In an interaction with IANS, Screwvala said that even today, with the world facing enormous uncertainty from multiple macroeconomic factors, investments in multiple industries are closing on a daily basis.
The following are excerpts from the interview:
Q: What do you think of the current wave of “funding winter” in India?
A: I always find it funny to hear the term “funding winter”, which I’ve heard a lot over the past 15 years. I always thought that only God was responsible for the multiple seasons we enjoy each year, but recently, the private equity (PE) investor community is replacing this with their own seasonal patents.
Summer is when you revel in your self-made glory, excess and overvaluation, no one is in charge and everyone is told to make hay when the sun is shining.
Monsoons (unique to India) are the realization of “the downpour when it rains” – for better or for worse.
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Then, winter of course, it’s time to rewrite the same 50-page presentation that was the exact opposite of the summer months — time to reverse the same capital raising, valuation, and supposedly super-so-called growth intoxication. Once’ write and blame the whole world, wars, inflation, etc., lurking all summer long, but no one wants to wear their glasses.
Seriously though, there is no funding winter for companies with great and real business models and for those who are built to outlast all others. Even today, investments in multiple industries are closed every day — perhaps not by investors who might be mavericks.
Let’s face it, the market has corrected 10-12% and that’s it. Overall, it’s still much higher than it was before Covid, and if you look, many companies are at all-time highs. This is also the perfect time for real businesses and established founders to not inflate valuations.
Every valuable company has to go through multiple seasons over and over, and the right company grows and matures from it.
Also in winter, the most graceful snow leopards come out to hunt and become predators, so winter is the time for those who want to build longer and want to become predators.
Q: The edtech industry is laying off jobs. Is this because funds are drying up or is there something more?
A: There is absolutely no “drying out”. Just because a handful of startups got crazy funding, lost all focus, were pushed to grow and diversify, and are now being forced to wake up and smell coffee by these investors, doesn’t mean there’s any dry spell .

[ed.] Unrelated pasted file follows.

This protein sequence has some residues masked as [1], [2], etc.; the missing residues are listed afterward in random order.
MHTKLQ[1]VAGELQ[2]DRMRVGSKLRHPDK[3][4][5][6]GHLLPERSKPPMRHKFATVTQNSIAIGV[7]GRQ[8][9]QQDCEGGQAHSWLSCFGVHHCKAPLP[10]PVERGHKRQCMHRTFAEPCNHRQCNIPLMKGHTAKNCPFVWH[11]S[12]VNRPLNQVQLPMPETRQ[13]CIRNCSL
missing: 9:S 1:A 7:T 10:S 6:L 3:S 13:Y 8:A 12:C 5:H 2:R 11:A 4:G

They were misled by themselves and their boards and are now correcting themselves, unfortunately at the expense of valuable work colleagues, but they are the exception, not the trend at all.
In 100 years of education and “lifelong learning”, there has never been a more opportune time to break the scale and allow millions of college learners and working professionals to re-invent, re-skill and build on their careers Embark on a new path of growth. India is also well positioned to open up the higher education market in Asia and around the world.
At upGrad, we move away from distracted hubris and focus on outcomes and career impact.
Don’t get me wrong, there has never been a better time. K12 has weathered the Covid shock and is now seeing a much-needed correction, but most edtech companies are just getting started.
Q: How do you see the global macroeconomic conditions sweeping the global economy?
There were some interesting themes over the three days at the World Economic Forum (WEF) in Davos. Here are some key points:
A) Those who question the end of globalization don’t really spend enough time defining what it means before sounding the death knell. Globalization is here to stay, as the world’s consumers have hoped. Zayda, 18, from Bangladesh wants to own an Apple iPhone, and Amari, 22, from Zambia, wants to graduate from a UK university.
While world leaders have created obstacles in their own way, through war or the threat of war and more isolated growth, the more than 7 billion people on this planet will not let that happen and globalization will prevail.
B) A reskilling revolution is taking place and will sweep the world over the next decade. Better education and lifelong learning – accessible and affordable to all – digital can and will add $8 trillion to global GDP this decade. Power shifts across countries will be based on the workforce and its populations preparing for the jobs of tomorrow, while also being the learning capital of the world.
C) India also has the place and standing to be the new voice of global leadership – the largest democracy, fastest growing economy and a world leader with a clear, conviction and agenda to put it centre stage in the world.
D) There is no doubt that the world will go through a very, very challenging period. Because of the disproportionately high proportion of the world’s food supply, the poor will get poorer even if the rich don’t get richer. Instead of leaving the planet in a hurry, Covid has put us all on high alert for our health, even noticing monkeypox – a disease endemic in Africa for years, but not since it hit the “Western” world.
The war is not going to end anytime soon, and it will be interesting to see how the West stays engaged or loses interest if it doesn’t fit their agenda as it drags on.
The big question we still need to track is how polarized the world will be in the next two or three years. All of this requires incredible world leaders and political leadership and building businesses and organisations.